Students' Probabilistic Thinking in Instruction
Graham A. Jones, Cynthia W. Langrall, Carol A. Thornton, A. Timothy Mogill
November 1999, Volume 30, Issue 5, Page 487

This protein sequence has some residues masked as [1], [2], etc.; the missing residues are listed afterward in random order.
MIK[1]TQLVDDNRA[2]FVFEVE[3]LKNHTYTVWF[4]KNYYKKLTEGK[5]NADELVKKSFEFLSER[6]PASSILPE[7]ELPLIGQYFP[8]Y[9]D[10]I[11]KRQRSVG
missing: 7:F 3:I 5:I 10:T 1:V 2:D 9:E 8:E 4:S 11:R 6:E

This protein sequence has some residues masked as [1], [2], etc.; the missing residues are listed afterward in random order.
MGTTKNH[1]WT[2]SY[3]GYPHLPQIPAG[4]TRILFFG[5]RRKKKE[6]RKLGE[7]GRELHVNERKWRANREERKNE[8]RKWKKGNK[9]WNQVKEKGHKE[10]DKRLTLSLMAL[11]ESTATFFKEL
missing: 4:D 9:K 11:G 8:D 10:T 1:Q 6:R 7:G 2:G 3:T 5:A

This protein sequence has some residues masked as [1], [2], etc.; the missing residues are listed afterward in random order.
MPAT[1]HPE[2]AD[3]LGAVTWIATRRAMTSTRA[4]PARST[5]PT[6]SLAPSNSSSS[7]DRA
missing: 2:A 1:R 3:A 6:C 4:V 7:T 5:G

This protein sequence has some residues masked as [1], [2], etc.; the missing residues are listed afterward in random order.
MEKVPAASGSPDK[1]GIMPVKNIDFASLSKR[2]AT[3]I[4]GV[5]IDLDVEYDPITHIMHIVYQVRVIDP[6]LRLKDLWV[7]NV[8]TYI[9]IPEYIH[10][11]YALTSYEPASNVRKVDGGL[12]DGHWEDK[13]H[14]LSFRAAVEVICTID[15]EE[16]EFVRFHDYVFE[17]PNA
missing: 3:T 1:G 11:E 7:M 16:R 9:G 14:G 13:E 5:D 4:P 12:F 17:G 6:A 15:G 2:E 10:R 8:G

In this study we evaluated the thinking of 3rd-grade students in relation to an instructional program in probability. The instructional program was informed by a research-based framework that included a description of students' probabilistic thinking. Both an early- and a delayed-instruction group participated in the program. Qualitative evidence from 4 target students revealed that overcoming a misconception in sample space, applying both part-part and part-whole reasoning, and using invented language to describe probabilities were key patterns in producing growth in probabilistic thinking. Moreover, 51% of the students exhibited the latter 2 learning patterns by the end of instruction, and both groups displayed significant growth in probabilistic thinking following the intervention.
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